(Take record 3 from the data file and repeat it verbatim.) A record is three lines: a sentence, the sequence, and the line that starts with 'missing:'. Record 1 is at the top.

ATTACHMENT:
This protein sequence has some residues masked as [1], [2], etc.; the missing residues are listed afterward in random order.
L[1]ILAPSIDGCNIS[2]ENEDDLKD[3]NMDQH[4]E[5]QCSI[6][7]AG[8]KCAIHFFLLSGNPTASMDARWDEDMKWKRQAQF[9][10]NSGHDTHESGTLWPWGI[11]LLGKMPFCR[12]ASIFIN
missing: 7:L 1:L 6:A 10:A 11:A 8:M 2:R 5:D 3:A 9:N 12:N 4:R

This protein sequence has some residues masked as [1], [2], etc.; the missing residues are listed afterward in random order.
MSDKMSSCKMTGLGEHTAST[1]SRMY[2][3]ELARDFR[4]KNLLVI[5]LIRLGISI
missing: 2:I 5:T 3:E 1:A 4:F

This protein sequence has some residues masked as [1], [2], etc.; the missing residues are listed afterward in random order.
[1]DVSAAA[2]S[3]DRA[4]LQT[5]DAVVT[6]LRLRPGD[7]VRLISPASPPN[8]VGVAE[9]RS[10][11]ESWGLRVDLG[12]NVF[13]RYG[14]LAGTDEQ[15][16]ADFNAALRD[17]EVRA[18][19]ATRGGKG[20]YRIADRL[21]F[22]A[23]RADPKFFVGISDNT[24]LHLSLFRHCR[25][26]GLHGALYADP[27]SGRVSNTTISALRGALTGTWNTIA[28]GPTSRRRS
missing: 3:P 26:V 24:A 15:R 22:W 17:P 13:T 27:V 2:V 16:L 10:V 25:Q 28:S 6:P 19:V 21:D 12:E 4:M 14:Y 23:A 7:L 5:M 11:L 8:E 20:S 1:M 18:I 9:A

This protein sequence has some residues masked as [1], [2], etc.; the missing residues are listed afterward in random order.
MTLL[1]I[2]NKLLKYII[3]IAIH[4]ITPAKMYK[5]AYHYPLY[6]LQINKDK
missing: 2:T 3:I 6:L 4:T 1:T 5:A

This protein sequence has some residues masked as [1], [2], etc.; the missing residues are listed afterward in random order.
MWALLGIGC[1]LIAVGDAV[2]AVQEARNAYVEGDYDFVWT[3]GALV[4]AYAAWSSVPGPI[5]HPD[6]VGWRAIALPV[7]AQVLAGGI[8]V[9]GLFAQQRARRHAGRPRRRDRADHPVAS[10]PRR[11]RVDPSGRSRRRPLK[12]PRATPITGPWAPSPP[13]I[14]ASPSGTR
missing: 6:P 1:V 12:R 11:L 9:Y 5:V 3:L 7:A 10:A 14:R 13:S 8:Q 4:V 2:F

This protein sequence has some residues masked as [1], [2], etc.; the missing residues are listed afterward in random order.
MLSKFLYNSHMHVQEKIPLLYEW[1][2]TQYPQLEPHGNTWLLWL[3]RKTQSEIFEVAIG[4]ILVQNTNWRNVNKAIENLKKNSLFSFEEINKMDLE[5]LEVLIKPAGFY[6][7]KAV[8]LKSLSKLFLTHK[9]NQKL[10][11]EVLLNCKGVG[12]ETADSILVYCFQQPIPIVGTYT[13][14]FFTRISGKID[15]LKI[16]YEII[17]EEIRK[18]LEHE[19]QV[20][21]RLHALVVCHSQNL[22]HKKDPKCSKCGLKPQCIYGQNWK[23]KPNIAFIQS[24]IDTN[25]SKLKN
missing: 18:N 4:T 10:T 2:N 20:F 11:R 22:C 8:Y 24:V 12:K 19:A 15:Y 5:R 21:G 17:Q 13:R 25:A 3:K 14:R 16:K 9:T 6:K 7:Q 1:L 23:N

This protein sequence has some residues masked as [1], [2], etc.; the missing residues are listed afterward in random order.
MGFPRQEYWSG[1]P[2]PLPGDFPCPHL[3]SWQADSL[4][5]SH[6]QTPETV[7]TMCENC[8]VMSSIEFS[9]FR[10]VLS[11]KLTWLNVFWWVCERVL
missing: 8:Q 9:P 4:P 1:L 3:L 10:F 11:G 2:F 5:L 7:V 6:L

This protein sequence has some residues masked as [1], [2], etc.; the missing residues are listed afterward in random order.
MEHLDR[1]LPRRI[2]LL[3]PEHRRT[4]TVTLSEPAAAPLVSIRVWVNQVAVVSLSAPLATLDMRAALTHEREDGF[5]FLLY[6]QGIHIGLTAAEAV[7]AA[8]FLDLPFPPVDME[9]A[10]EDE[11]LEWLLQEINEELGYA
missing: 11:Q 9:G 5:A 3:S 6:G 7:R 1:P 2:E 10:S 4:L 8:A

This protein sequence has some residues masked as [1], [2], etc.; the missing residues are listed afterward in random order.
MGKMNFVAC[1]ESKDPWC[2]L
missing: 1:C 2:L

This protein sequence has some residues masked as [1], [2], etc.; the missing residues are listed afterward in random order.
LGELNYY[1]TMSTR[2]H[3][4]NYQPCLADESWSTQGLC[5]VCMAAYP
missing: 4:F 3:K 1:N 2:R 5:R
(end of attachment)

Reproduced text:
This protein sequence has some residues masked as [1], [2], etc.; the missing residues are listed afterward in random order.
[1]DVSAAA[2]S[3]DRA[4]LQT[5]DAVVT[6]LRLRPGD[7]VRLISPASPPN[8]VGVAE[9]RS[10][11]ESWGLRVDLG[12]NVF[13]RYG[14]LAGTDEQ[15][16]ADFNAALRD[17]EVRA[18][19]ATRGGKG[20]YRIADRL[21]F[22]A[23]RADPKFFVGISDNT[24]LHLSLFRHCR[25][26]GLHGALYADP[27]SGRVSNTTISALRGALTGTWNTIA[28]GPTSRRRS
missing: 3:P 26:V 24:A 15:R 22:W 17:P 13:T 27:V 2:V 16:L 10:V 25:Q 28:S 6:P 19:V 21:D 12:E 4:M 14:Y 23:A 7:L 5:M 11:L 8:E 20:S 1:M 18:I 9:A